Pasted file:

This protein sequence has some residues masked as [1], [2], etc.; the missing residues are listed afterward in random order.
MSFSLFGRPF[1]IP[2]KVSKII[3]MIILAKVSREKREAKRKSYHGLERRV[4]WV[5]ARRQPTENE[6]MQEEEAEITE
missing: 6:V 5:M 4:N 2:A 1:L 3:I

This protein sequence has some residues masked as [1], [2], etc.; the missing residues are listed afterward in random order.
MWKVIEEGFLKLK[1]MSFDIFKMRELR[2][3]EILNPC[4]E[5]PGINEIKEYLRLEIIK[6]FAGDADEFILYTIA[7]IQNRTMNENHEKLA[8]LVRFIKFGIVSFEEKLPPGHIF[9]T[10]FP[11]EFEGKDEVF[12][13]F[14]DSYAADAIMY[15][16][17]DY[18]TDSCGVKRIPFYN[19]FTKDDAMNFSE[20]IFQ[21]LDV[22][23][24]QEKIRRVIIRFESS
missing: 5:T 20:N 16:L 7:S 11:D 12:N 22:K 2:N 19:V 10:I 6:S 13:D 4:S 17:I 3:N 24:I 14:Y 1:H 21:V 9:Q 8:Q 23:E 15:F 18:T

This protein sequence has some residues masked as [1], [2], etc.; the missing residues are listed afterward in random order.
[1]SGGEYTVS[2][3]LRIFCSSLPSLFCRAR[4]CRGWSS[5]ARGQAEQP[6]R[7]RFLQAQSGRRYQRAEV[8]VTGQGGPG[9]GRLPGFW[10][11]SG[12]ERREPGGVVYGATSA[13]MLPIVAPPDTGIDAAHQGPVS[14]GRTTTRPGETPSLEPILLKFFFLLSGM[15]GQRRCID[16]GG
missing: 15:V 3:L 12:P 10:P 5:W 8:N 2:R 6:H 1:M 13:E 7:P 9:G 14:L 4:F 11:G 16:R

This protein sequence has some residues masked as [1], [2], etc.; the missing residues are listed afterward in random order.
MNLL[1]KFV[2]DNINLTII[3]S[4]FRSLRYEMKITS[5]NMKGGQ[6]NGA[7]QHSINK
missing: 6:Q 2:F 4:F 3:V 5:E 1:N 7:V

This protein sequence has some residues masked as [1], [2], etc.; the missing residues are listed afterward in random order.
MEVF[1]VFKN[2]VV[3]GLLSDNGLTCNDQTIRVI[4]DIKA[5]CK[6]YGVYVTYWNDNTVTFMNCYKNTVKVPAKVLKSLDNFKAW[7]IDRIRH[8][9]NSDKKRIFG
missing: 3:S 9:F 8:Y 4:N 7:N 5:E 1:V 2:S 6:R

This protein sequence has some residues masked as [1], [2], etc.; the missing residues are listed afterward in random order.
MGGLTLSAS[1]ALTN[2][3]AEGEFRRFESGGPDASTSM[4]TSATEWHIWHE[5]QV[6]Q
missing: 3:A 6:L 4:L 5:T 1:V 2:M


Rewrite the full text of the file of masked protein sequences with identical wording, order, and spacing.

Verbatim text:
This protein sequence has some residues masked as [1], [2], etc.; the missing residues are listed afterward in random order.
MSFSLFGRPF[1]IP[2]KVSKII[3]MIILAKVSREKREAKRKSYHGLERRV[4]WV[5]ARRQPTENE[6]MQEEEAEITE
missing: 6:V 5:M 4:N 2:A 1:L 3:I

This protein sequence has some residues masked as [1], [2], etc.; the missing residues are listed afterward in random order.
MWKVIEEGFLKLK[1]MSFDIFKMRELR[2][3]EILNPC[4]E[5]PGINEIKEYLRLEIIK[6]FAGDADEFILYTIA[7]IQNRTMNENHEKLA[8]LVRFIKFGIVSFEEKLPPGHIF[9]T[10]FP[11]EFEGKDEVF[12][13]F[14]DSYAADAIMY[15][16][17]DY[18]TDSCGVKRIPFYN[19]FTKDDAMNFSE[20]IFQ[21]LDV[22][23][24]QEKIRRVIIRFESS
missing: 5:T 20:N 16:L 7:S 11:D 12:N 22:K 2:N 19:V 10:I 6:S 13:D 4:S 17:I 3:N 24:I 14:Y 1:H 21:V 9:Q 8:Q 23:E 15:F 18:T

This protein sequence has some residues masked as [1], [2], etc.; the missing residues are listed afterward in random order.
[1]SGGEYTVS[2][3]LRIFCSSLPSLFCRAR[4]CRGWSS[5]ARGQAEQP[6]R[7]RFLQAQSGRRYQRAEV[8]VTGQGGPG[9]GRLPGFW[10][11]SG[12]ERREPGGVVYGATSA[13]MLPIVAPPDTGIDAAHQGPVS[14]GRTTTRPGETPSLEPILLKFFFLLSGM[15]GQRRCID[16]GG
missing: 15:V 3:L 12:P 10:P 5:W 8:N 2:R 6:H 1:M 13:E 7:P 9:G 14:L 4:F 11:G 16:R

This protein sequence has some residues masked as [1], [2], etc.; the missing residues are listed afterward in random order.
MNLL[1]KFV[2]DNINLTII[3]S[4]FRSLRYEMKITS[5]NMKGGQ[6]NGA[7]QHSINK
missing: 6:Q 2:F 4:F 3:V 5:E 1:N 7:V

This protein sequence has some residues masked as [1], [2], etc.; the missing residues are listed afterward in random order.
MEVF[1]VFKN[2]VV[3]GLLSDNGLTCNDQTIRVI[4]DIKA[5]CK[6]YGVYVTYWNDNTVTFMNCYKNTVKVPAKVLKSLDNFKAW[7]IDRIRH[8][9]NSDKKRIFG
missing: 3:S 9:F 8:Y 4:N 7:N 5:E 1:V 2:S 6:R

This protein sequence has some residues masked as [1], [2], etc.; the missing residues are listed afterward in random order.
MGGLTLSAS[1]ALTN[2][3]AEGEFRRFESGGPDASTSM[4]TSATEWHIWHE[5]QV[6]Q
missing: 3:A 6:L 4:L 5:T 1:V 2:M